Open this publication in new window or tab >>Enhanced rates of muscle protein synthesis and elevated mTOR signalling following endurance exercise in human subjects.
2011 (English)In: Acta Physiologica, ISSN 1748-1708, E-ISSN 1748-1716, Vol. 202, no 2, p. 175-84Article in journal (Refereed) Published
Abstract [en]

AIM: The major aim of this study was to determine the fractional rate of protein synthesis (FSR) during the early period of recovery after intensive aerobic exercise in the absence of nutritional supplementation.

METHODS: Sixteen male subjects performed one-legged cycling exercise for 1 h at approx. 65-70% of their one-legged maximal oxygen uptake. Using the stable isotope technique, the FSR in the vastus lateralis of both legs were determined during two periods, 0-90 min (n = 8) and 90-180 min (n = 8) after exercise. Biopsies were taken from both exercising and resting muscle before exercise, immediately after and following 90 or 180 min of recovery.

RESULTS: During the initial 90 min of recovery, FSR in the exercising muscle tended to be higher than in the resting muscle (1.57 ± 0.12 vs. 1.44 ± 0.07% 24 h(-1); P = 0.1) and was significantly higher during the period 90-180 min after exercise (1.74 ± 0.14 vs. 1.43 ± 0.12% 24 h(-1) ; P < 0.05). Exercise induced a 60% increase (P < 0.05) in phosphorylation of mTOR and a fivefold increase (P < 0.05) in Thr(389) phosphorylation of p70S6 kinase as well as a 30% reduction (P < 0.05) in phosphorylation of eEF2. Phosphorylation of AMP-activated protein kinase was enhanced by 40% (P < 0.05) after exercise, but no significant effect on phosphorylation of Akt, or eIF2Bε was observed immediately after exercise.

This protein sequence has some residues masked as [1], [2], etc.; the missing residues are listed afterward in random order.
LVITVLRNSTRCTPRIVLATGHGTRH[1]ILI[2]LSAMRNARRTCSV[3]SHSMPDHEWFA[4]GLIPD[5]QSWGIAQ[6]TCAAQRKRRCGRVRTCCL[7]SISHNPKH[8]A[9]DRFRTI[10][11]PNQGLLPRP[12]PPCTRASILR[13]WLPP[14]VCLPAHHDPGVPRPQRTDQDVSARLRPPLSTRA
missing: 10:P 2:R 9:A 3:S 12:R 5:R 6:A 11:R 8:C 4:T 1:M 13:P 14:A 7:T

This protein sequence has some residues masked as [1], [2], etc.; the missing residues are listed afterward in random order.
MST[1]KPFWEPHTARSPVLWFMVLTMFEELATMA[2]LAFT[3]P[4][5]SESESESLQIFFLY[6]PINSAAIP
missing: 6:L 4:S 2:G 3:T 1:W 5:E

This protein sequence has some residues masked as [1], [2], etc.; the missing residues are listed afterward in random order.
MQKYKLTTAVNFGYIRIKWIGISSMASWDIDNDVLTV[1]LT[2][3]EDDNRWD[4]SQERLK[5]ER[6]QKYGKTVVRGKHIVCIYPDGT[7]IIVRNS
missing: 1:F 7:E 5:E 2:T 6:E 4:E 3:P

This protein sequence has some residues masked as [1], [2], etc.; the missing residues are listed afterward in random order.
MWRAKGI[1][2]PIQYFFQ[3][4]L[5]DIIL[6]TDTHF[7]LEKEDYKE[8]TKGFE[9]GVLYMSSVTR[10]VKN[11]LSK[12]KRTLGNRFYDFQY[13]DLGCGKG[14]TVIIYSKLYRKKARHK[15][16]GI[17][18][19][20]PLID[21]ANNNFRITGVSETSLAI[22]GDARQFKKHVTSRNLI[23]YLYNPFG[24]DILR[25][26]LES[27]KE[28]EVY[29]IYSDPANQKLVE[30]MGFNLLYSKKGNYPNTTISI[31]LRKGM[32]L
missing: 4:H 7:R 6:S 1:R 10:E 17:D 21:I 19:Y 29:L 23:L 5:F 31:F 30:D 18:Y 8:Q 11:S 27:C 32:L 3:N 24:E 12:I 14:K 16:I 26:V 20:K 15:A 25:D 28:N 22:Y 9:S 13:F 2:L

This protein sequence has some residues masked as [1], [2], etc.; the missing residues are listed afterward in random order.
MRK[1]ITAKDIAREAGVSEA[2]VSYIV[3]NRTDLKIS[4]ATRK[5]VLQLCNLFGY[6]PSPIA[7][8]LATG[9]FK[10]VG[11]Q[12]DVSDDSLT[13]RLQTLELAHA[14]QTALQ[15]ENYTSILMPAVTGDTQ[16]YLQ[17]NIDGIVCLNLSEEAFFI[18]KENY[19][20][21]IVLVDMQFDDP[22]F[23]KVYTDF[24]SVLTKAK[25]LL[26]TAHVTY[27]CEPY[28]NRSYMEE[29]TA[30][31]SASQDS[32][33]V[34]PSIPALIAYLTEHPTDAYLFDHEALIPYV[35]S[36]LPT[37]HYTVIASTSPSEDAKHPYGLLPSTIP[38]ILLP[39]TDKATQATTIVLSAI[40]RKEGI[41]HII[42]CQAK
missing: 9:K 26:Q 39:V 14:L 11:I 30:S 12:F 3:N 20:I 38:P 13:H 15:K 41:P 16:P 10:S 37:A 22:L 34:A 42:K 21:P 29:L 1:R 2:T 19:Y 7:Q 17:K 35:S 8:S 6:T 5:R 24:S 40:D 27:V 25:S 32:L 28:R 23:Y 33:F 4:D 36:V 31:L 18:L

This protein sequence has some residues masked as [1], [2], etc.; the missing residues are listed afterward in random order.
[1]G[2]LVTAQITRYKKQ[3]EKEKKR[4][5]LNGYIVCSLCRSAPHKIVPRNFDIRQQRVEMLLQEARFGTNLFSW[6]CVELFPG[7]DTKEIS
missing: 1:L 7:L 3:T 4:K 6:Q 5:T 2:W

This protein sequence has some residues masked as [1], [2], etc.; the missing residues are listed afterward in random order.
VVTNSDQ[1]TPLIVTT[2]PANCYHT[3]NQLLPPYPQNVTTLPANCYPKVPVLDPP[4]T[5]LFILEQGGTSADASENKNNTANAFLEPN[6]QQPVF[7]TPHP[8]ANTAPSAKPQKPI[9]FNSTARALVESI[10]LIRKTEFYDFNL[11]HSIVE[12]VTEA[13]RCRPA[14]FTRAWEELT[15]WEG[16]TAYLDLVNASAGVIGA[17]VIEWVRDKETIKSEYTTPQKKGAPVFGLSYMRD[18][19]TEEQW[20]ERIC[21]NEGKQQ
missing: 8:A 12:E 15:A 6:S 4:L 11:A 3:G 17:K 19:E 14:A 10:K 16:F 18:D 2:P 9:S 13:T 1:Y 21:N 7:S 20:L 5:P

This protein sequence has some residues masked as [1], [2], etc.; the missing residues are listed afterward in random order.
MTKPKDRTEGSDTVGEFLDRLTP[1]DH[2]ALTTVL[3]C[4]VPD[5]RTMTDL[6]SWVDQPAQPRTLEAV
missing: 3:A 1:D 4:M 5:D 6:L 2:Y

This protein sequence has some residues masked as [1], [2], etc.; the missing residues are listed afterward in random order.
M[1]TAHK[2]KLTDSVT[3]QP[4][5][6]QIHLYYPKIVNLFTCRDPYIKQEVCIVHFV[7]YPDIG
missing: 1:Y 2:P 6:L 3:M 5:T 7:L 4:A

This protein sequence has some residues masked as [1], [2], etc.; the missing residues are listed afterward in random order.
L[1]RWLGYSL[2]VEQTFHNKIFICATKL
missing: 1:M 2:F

CONCLUSION: These findings indicate that during the first 3 h of recovery after intensive endurance exercise FSR gradually increases. Moreover, a stimulation of the mTOR-signalling pathway may be at least partially responsible for this elevated protein synthesis.

National Category
Medical and Health Sciences
Research subject
Medicine/Technology
Identifiers
urn:nbn:se:gih:diva-1916 (URN)10.1111/j.1748-1716.2011.02274.x (DOI)21385328 (PubMedID)
Note

At the time of Henrik Mascher's dissertation the article was submitted.

Available from: 2011-10-14 Created: 2011-10-14 Last updated: 2017-12-08Bibliographically approved
Wang, L., Psilander, N., Blomstrand, E., Mascher, H. & Sahlin, K. (2011). Resistance exercise enhances the molecular signaling of mitochondrial biogenesis induced by endurance exercise in human skeletal muscle.. Journal of applied physiology, 111(5), 1335-1344
Open this publication in new window or tab >>Resistance exercise enhances the molecular signaling of mitochondrial biogenesis induced by endurance exercise in human skeletal muscle.
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2011 (English)In: Journal of applied physiology, ISSN 8750-7587, E-ISSN 1522-1601, Vol. 111, no 5, p. 1335-1344Article in journal (Refereed) Published
Abstract [en]